When Antonio Sabato Jr. spoke at the RNC, most people’s reaction was, “Why do I know who Antonio Sabato Jr. is?” In the ’90s he was an underwear model and a soap opera actor, and in the mid-2000s was in a string of terrible reality TV shows. He’s famous for being someone who occasionally cropped up on the entertainment pages of newspapers twenty-five years ago. But since people are talking about him for the first time since he was in that Janet Jackson video, I thought it would be time to drag Deadly Skies out of the dark hole it has been stored in since 2006.
The most interesting thing about Deadly Skies (including the actual content of the movie) is that it released two versions, one with gay content and one with all that stripped out. That’s the sort of bold, uncompromising artistic vision the film aspires to.
Deadly Skies is gay film studio Here’s attempt to rip off Deep Impact or Armageddon with six actors, five extras, and a budget less than a single episode of Sabato Jr.’s 2005 reality show But Can They Sing?. And since the budget precludes actually going to space to destroy an asteroid, the movie decides to go for the next best thing and just fire a really big gun at it (note, “gun” is technically a laser).
Rae Dawn Chong, who was in Quest for Fire and Purple Rain, damnit!, plays an astrophysicist who discovers the Earth is about to be hit by a massive asteroid. She goes to speak to a crotchety old general, played by Michael Moriarty, to get him to fire the big gun at the asteroid. Now the big gun doesn’t actually work, but the general doesn’t tell her that, just that he won’t do it.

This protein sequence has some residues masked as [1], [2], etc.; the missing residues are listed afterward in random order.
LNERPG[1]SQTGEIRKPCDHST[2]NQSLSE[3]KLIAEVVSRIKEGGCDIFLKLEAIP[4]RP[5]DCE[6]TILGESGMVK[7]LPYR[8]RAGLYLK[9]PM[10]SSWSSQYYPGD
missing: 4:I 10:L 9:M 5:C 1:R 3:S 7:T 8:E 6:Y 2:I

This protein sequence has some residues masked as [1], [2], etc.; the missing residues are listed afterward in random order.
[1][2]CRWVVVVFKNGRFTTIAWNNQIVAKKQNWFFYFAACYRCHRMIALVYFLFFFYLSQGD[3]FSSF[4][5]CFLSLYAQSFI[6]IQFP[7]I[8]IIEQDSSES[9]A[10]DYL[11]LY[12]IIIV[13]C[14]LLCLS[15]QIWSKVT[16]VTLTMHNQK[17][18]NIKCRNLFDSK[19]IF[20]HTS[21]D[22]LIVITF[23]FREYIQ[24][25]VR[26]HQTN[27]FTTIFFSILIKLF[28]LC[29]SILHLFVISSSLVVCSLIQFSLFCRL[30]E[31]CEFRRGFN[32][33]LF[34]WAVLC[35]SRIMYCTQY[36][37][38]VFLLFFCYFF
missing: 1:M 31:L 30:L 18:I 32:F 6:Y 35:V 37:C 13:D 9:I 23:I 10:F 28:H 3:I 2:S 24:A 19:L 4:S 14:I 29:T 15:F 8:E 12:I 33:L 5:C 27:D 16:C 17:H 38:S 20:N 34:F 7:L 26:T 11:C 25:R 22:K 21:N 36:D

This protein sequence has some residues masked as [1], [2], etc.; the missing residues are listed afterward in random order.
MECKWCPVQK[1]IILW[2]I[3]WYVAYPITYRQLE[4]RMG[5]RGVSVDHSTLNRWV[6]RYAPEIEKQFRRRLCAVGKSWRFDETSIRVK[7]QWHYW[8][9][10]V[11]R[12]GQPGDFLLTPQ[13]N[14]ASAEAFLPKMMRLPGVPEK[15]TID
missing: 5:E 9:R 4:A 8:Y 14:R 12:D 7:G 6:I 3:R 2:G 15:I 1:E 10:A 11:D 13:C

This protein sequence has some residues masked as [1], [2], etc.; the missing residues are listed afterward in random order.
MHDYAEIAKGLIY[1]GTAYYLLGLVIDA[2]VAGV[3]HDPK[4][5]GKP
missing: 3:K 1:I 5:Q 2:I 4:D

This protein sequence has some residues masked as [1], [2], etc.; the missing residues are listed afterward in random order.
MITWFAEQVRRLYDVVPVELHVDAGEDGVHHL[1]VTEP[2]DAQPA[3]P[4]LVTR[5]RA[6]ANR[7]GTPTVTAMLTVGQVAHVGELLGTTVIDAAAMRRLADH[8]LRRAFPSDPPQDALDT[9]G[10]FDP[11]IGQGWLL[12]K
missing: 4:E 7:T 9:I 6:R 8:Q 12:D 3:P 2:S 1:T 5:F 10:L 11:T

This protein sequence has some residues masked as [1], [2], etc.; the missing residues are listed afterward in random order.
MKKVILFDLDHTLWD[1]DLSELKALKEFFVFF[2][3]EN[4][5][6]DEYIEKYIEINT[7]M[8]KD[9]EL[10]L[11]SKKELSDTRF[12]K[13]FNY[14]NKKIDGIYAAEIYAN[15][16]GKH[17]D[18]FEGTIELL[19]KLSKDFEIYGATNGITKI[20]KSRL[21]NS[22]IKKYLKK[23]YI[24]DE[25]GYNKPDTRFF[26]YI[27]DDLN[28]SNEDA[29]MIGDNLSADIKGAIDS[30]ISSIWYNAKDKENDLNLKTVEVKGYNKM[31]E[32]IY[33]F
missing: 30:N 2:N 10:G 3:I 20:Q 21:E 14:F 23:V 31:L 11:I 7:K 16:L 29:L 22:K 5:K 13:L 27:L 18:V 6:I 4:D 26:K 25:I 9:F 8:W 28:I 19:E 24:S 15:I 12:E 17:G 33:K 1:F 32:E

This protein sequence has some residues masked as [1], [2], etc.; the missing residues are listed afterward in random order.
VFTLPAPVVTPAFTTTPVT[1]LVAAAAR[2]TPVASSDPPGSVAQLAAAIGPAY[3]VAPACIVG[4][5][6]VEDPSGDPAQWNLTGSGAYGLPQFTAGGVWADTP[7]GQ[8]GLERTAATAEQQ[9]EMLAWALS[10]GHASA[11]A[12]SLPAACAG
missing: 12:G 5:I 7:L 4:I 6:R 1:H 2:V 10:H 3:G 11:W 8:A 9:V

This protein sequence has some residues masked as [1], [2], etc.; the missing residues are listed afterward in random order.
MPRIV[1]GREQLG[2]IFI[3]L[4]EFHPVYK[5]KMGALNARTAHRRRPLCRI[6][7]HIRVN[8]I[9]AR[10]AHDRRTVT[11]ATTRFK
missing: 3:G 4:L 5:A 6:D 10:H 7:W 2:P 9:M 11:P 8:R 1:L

So poor Chong has to go find the military scientist who built the big gun, Donovan played with all the emotion of a pile of lumber by Sabato Jr. She interrupts his vigorous sex scene with fourth actor in the film Michael Boisvert (who, because he’s less famous than Sabato Jr., is forced to do the nude scene), to ask him about the big gun. Sabato Jr. explains that the big gun is broken, and they have to go fix it. Now this is exactly what the general wants, but he is going to spend the entire rest of the movie trying to prevent from happening.
The movie’s plot is hopelessly convoluted. The movie sets up that they could just walk up to the general and tell him they’ll fix the big gun in exchange for saving the planet. Instead the bulk of the movie is spent on complicated plans to break into a military base that, thanks to the budget, looks incredibly poorly guarded. They could have just walked six feet to the left if they really wanted to get in that badly.
Chong phones her performance in, but as a professional she’s at least watchable. Now Sabato Jr. gives an almost inexplicably terrible performance. And as the star, he given multiple monologues about how he was discharged over Don’t Ask Don’t Tell. The writing is incredibly corny and on the nose, but then Sabato Jr. delivers those lines with all the emotion of a table.
Deadly Skies is bad in an incredibly mediocre way. It never rises to being so bad it is good nor ever falls to being painful to watch. It’s just sort of there. And the only interesting thing about it is to compare both versions of it against each other (which is fairly ridiculous since it would mean subjecting yourself to two nearly identical terrible movies). Perhaps instead you should watch VH1’s My Antonio where fourteen women compete for Antonio Sabato Jr.’s heart, including his ex-wife?